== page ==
30 Hour Wood Firing

withDarryl Frost & Sarah HarrisonBook Now!

This workshop lead by Darryl Frost and Sarah Harrison is an in-depth, multi-day exploration of wood firing.

Participants will learn the intricacies of this firing technique, starting from the very beginning with preparing both the work and the kiln. Attendees will be required to take a shift during the firing(see details below), and will get to monitor and stoke the kiln with supervision from the tutors.

Over the course of the week, Darryl and Sarah will explain not only the processes, but also those finer details that can have a huge impact on firing.

Attendees are required to bring covered footwear, a pair of welding gloves (available from Blackwoods Safety for $15), sunglasses, water and a box worth (approximately 400x 500x 250mm) of bisqued pots for the firing, glazes will be available on site.

The workshops schedule, which stretches across the week, is as follows:

Sunday October 2 and Monday October 3: kiln loading and preparation.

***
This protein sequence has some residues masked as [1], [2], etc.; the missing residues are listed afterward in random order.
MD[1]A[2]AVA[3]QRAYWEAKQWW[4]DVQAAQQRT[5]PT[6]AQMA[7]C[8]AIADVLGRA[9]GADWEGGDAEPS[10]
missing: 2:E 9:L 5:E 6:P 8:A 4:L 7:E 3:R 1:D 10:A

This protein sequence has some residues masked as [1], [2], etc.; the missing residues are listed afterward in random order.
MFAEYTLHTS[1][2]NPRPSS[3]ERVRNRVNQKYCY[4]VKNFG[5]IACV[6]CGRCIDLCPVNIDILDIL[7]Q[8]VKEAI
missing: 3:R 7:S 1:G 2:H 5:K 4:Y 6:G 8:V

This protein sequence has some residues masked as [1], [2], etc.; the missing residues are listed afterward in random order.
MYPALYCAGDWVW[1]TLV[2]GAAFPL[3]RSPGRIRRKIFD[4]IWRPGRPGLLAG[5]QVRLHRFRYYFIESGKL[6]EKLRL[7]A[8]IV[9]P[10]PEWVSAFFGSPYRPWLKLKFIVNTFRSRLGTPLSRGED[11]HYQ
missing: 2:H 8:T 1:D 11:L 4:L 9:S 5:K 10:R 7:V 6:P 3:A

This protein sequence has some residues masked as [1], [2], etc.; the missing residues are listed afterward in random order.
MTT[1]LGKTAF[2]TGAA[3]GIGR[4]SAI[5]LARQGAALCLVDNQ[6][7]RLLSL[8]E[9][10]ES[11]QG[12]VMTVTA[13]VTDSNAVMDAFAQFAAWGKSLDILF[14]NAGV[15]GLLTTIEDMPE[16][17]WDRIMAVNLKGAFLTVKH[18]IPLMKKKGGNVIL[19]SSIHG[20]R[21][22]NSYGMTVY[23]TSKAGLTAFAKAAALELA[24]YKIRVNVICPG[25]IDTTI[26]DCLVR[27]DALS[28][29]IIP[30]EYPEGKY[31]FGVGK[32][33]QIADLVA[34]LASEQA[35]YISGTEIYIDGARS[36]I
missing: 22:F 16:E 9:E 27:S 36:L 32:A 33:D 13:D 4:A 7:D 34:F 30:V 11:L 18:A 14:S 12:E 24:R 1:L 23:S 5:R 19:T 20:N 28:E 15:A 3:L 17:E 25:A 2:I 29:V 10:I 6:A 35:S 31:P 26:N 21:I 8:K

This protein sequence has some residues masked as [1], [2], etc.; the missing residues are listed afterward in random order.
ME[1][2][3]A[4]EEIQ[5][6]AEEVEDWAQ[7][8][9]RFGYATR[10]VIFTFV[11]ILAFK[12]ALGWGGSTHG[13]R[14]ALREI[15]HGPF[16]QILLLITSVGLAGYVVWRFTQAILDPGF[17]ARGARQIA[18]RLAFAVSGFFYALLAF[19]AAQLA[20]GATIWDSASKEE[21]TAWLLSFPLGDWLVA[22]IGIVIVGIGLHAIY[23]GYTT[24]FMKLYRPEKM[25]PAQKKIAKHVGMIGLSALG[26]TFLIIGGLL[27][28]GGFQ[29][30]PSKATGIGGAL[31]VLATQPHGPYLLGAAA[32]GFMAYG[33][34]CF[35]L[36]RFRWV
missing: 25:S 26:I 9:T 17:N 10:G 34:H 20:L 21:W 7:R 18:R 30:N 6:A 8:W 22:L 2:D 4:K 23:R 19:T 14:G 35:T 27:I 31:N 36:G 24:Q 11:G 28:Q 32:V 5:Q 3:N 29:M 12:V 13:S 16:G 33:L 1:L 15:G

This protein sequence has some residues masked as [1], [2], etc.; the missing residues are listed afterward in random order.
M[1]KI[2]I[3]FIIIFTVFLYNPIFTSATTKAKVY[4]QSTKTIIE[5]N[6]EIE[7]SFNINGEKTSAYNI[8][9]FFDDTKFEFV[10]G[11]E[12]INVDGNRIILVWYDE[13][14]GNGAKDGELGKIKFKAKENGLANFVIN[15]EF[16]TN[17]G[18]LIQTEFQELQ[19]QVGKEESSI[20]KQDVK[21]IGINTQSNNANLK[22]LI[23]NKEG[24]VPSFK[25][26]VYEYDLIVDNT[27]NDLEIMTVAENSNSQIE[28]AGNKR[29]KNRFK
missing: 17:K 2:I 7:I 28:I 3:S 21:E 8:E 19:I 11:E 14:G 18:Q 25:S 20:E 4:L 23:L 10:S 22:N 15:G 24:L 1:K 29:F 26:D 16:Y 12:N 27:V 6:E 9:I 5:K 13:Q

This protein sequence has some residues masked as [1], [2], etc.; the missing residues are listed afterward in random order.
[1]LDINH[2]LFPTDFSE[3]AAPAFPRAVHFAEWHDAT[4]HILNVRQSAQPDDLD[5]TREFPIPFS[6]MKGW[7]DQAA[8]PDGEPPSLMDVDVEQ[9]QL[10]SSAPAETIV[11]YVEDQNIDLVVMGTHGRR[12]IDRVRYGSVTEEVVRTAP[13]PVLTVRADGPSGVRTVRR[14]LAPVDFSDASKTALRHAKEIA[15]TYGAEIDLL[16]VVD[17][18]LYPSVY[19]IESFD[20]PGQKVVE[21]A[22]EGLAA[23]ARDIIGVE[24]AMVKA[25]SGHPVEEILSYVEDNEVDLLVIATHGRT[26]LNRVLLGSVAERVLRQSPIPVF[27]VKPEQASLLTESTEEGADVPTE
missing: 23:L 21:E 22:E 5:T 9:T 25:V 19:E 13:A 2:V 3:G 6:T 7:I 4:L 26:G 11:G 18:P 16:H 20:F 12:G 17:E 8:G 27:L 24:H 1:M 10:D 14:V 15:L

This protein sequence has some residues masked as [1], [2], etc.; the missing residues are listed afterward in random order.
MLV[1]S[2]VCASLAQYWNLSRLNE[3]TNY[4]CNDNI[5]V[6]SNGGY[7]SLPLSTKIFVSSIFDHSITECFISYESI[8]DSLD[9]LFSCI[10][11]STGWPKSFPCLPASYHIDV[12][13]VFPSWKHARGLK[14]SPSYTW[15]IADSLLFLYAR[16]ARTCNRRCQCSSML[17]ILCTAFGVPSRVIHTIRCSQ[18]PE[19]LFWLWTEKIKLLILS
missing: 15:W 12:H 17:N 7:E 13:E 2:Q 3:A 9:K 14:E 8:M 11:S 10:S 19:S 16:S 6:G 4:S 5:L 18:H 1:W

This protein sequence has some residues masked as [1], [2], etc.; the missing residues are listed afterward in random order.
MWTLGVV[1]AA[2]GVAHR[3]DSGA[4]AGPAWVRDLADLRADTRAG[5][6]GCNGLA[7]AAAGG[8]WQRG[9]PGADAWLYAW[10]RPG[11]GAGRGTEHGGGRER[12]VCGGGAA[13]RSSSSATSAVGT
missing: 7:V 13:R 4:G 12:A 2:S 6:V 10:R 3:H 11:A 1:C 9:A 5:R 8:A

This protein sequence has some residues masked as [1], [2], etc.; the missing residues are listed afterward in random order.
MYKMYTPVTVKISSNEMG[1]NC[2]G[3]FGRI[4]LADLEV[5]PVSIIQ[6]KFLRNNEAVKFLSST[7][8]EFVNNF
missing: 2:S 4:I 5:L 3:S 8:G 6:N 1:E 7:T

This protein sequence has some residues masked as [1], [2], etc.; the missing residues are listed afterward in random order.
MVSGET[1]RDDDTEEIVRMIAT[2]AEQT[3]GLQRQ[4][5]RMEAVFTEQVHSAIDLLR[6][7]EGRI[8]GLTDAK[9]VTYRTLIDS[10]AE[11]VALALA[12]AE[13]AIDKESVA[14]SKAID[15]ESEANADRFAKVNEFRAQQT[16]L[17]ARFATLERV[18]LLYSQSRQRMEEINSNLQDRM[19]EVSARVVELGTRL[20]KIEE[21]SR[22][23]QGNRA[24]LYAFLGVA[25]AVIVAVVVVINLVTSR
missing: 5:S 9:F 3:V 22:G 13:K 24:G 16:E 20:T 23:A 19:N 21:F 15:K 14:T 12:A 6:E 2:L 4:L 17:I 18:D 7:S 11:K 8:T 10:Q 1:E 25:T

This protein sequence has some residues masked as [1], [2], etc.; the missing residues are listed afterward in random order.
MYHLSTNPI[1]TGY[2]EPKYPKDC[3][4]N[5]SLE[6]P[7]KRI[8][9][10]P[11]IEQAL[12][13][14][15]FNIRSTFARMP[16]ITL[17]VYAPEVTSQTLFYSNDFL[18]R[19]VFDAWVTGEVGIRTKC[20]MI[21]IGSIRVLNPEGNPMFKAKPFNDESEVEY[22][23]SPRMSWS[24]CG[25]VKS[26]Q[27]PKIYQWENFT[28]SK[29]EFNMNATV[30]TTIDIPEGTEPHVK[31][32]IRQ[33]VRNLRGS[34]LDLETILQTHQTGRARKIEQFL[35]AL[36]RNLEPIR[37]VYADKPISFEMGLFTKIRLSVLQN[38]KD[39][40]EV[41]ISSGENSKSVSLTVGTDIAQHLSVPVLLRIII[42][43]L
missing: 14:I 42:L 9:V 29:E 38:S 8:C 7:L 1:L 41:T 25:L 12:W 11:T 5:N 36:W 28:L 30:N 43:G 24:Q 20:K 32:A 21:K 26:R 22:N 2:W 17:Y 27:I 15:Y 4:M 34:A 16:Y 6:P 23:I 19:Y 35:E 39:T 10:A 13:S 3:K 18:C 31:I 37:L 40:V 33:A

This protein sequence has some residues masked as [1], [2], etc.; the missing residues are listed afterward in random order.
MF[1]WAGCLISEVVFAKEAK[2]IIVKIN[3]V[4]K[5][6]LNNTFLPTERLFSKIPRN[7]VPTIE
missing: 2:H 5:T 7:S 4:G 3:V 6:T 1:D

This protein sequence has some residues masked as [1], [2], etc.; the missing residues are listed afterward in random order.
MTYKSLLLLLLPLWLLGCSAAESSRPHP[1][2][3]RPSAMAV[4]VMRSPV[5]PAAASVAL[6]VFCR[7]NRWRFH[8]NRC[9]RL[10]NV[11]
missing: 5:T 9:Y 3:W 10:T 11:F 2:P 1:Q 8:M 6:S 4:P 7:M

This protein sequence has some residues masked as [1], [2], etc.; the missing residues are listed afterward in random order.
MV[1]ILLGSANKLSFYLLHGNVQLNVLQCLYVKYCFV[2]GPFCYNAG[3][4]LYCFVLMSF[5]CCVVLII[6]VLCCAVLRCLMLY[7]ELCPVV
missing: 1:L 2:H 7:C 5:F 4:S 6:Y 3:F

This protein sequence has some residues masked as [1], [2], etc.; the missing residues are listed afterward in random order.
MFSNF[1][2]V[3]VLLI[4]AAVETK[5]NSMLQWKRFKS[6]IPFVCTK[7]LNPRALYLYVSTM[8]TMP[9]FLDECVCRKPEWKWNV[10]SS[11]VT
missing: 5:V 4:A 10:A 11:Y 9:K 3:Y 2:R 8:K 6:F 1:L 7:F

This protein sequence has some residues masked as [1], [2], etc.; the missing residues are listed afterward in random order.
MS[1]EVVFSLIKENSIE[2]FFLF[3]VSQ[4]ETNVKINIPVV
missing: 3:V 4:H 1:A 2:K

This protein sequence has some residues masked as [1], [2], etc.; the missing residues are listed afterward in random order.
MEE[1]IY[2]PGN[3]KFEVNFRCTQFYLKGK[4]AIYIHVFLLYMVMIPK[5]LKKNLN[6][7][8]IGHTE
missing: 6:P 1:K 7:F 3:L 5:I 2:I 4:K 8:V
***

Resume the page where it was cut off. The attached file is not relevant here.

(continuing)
Tuesday October 4 and Wednesday October 5: lighting of the fire – the 30hour firing is planned to continue through the night until shutdown on Wednesday. Shifts to cover the firing will be discussed at the beginning of the workshop.
Saturday October 8: opening of the kiln and inspection of the work.

Participants are required to bring covered footwear, a pair of welding gloves (available from Blackwoods Safety for $15), sunglasses, water.

Sun 02 • 10am - 5pm
Day 2
Mon 03 • 10am - 5pm; Tue 04 & Wed 05 • 30 hr firing in shifts; Sat 08 • 10am - 3pm
Skill Level
Frost & Fire Art Gallery and Studio - 107 Harley Road, Tasman
Early bird

About the Tutor

With over 100 firings under his belt, Darryl Frost is one of New Zealand’s most experienced wood firers. Darryl's work is a tactile and intuitive response to his surroundings, a homage to the interplay of the elements. When Darryl’s pieces are unveiled from his kiln, the true beauty is revealed, altered and twisted; the raw materials shaped by man and fire.  

Sarah Harrison began potting in 1991 and established her studio, Shoal Bay Pottery, on Great Barrier Island in 1994. Her first wood firing was in Jamaica in 1997. Bitten by the fire bug, Harrison has been firing the kiln she built for almost a decade. In Sarah’s own words, "I am as much about the process of potting as the product and have developed a very deep and meaningful relationship with my chainsaw."